Ajarn Street

What can be learnt from the Koh Tao Murders?

What are Thailand's real dangers?

The tragic deaths of Hannah Witheridge and David Miller on Koh Tao last month made headlines across the world. It led newspapers and tourists to wonder - 'How could these brutal murders take place on an idyllic island in the Land of Smiles?'The answer to this question requires consideration of Thailand's less pleasant realties.

Thailand is dangerous

The reality of life in Thailand is far removed from the idyllic picture-perfect images the TAT promote across the world. Yes, Thai people are friendly and good-natured but Thai society does have a dark, sinister side. This can be seen in rival college violence, motorcycle gang culture, road rage confrontations, tourist scams, drunken assaults and the acts of jilted lovers. Watch the morning news on Thai TV and you'll see enough to shatter the TAT's marketing images.

Guns are another big issue in Thailand. Gun ownerships in Thailand is the highest in Asia with only Pakistan even close to competing for top spot. Not only are there a lot of guns in the country, they are also regularly used for crime and violence. According to a UN report in 2011, gun crime in Thailand is on par with that in South Africa and Colombia !

And it's not just violence and guns - Thailand's roads are perilously dangerous, the Kingdom's danger rating recently overtook Iran and now only Namibia stands in the way of Thailand's roads being crowned the most dangerous in the world !

Thailand's police do things their way

Any westerner following the Thai Police's handling of this high profile murder case will be shocked about the procedures employed by the boys in brown.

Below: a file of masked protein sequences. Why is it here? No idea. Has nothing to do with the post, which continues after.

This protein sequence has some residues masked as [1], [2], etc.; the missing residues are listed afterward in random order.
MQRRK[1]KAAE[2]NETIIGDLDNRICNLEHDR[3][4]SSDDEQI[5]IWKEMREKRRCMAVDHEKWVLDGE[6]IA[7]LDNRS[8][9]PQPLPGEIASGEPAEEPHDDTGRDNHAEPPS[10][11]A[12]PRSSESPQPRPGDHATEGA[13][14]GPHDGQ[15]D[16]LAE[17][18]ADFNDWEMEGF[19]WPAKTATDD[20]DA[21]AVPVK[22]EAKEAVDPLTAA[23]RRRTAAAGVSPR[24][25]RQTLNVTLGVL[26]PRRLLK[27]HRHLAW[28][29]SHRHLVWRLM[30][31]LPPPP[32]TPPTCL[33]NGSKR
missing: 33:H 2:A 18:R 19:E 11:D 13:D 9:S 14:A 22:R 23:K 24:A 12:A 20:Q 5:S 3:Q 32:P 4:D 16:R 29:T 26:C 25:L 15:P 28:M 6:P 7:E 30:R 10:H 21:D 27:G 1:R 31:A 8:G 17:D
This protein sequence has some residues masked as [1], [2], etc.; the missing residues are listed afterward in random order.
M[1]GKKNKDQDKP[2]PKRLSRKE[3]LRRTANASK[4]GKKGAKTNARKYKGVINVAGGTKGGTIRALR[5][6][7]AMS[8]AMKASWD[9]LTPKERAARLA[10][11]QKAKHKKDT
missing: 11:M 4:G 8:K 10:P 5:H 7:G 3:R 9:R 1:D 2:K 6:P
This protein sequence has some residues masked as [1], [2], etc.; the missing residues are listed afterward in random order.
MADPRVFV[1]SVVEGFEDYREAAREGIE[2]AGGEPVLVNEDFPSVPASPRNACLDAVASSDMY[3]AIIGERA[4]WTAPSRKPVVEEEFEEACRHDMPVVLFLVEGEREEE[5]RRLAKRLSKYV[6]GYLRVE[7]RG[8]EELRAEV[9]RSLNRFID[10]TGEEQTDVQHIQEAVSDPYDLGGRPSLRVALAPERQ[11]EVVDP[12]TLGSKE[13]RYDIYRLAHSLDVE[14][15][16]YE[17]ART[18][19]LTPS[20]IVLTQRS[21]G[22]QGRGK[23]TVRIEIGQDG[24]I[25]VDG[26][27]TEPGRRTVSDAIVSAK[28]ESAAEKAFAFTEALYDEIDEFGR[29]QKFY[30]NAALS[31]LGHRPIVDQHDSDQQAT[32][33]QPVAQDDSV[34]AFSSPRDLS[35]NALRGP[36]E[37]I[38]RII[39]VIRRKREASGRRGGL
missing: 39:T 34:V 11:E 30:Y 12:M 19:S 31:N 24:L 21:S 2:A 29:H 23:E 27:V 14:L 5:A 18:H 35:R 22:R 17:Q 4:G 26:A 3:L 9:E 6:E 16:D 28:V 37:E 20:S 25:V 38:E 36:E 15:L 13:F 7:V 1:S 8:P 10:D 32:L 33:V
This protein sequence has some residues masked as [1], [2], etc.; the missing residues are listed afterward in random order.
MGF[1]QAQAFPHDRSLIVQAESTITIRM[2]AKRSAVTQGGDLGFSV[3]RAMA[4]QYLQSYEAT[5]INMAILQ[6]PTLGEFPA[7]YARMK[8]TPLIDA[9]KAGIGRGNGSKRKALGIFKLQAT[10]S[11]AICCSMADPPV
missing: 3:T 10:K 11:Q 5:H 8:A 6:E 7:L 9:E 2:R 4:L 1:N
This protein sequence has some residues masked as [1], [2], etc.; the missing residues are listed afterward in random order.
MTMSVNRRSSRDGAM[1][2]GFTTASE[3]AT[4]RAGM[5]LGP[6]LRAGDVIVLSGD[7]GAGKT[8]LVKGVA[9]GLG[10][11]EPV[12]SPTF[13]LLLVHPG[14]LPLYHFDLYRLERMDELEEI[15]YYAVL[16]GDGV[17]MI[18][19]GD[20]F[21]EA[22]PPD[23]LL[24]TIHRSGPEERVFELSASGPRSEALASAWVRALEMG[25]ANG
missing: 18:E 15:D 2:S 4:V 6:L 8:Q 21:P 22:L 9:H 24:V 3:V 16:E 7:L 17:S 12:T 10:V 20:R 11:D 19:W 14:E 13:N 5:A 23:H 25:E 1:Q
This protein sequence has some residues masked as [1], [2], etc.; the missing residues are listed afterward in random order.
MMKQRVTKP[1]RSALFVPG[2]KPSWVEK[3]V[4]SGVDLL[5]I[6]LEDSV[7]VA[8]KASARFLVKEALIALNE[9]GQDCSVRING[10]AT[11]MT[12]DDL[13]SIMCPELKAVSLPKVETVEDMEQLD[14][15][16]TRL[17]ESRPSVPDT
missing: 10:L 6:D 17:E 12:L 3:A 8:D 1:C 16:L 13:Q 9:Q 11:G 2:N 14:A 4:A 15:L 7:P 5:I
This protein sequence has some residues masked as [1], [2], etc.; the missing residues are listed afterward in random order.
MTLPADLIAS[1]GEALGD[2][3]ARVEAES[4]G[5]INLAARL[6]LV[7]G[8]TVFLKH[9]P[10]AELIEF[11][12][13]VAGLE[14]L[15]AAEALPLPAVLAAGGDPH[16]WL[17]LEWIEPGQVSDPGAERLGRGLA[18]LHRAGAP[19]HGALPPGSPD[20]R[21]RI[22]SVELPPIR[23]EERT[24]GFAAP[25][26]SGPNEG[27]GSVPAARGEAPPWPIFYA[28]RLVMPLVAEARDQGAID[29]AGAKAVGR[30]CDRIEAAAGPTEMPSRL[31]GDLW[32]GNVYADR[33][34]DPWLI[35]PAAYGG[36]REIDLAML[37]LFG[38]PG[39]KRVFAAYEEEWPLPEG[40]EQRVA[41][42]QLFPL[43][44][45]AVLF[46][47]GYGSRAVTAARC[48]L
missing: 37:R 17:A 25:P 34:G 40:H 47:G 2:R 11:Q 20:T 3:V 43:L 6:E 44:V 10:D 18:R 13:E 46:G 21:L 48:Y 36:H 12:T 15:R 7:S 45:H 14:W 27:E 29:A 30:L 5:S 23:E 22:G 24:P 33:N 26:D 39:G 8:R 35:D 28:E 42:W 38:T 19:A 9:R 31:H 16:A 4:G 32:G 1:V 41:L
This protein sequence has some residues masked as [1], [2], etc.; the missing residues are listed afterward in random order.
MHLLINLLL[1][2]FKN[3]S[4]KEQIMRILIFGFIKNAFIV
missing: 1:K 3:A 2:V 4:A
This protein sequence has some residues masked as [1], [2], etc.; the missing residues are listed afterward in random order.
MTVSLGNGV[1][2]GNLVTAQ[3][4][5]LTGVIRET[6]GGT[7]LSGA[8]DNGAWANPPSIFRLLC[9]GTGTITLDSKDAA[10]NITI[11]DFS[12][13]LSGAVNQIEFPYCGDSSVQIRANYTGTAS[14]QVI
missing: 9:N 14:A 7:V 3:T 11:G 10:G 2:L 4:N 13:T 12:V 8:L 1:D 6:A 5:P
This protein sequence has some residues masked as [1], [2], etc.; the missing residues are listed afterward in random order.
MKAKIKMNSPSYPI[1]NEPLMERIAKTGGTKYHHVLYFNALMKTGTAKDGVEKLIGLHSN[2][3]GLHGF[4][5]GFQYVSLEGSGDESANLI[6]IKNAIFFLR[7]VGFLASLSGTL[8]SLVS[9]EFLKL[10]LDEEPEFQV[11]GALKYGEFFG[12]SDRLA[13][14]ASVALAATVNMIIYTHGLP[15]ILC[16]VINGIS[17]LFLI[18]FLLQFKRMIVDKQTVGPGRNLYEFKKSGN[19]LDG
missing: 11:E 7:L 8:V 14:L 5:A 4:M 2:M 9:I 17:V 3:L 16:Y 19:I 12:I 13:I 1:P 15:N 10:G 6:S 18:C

Think 'Bones', 'CSI', 'NCIS' and then turn everything on its head - open crime scene for tourists and the media to wander through, leaked evidence, conflicting information, witness bribes and safe-house integrations.

For an high profile example of how the Thai Police do things ‘their way', just take a look at the murder case of Shelly Ann Duncan, a young Thai-American who was brutually murdered in the late eighties.

The Thai police do things their way, it's as simple as that. Furthermore, they don't show any signs of changing and why should they when they actually get praised for working in this manner. The Prime Minister was quick to congratulate the Boys in Brown for an outstanding job and said the officers involved would be rewarded.

Business done Kamnan style

Not a reference to Korean pop culture but rather the Thai term for the Village Headmen or Subdistrict Headman. Central government appointed Village Headmen towards the end of the 19th Century with the aim of these individuals implementing central government policies. However, these positions have more in common with feudalism than modern democracy. In recent times central government has tried to diminish the power of these headmen but with little success. Village Heads still very much run things, on their terms, in local communities.

The Kamnan's family in Koh Tao was in the media on various occasions during the murder investigation; Hannah and David were last seen in a bar owned by the headman's family, the Burmese 'suspects' both worked in businesses owned by the family and a friend of the victims, Sean McAnna, accused 'Island Mafia' of threatening to kill him.

Migrant workers in Thailand

Burmese migrant workers in Thailand get a really rough ride. The sooner the political and economic situation in their home country improves the better, so they no longer need to endure such demeaning treatment.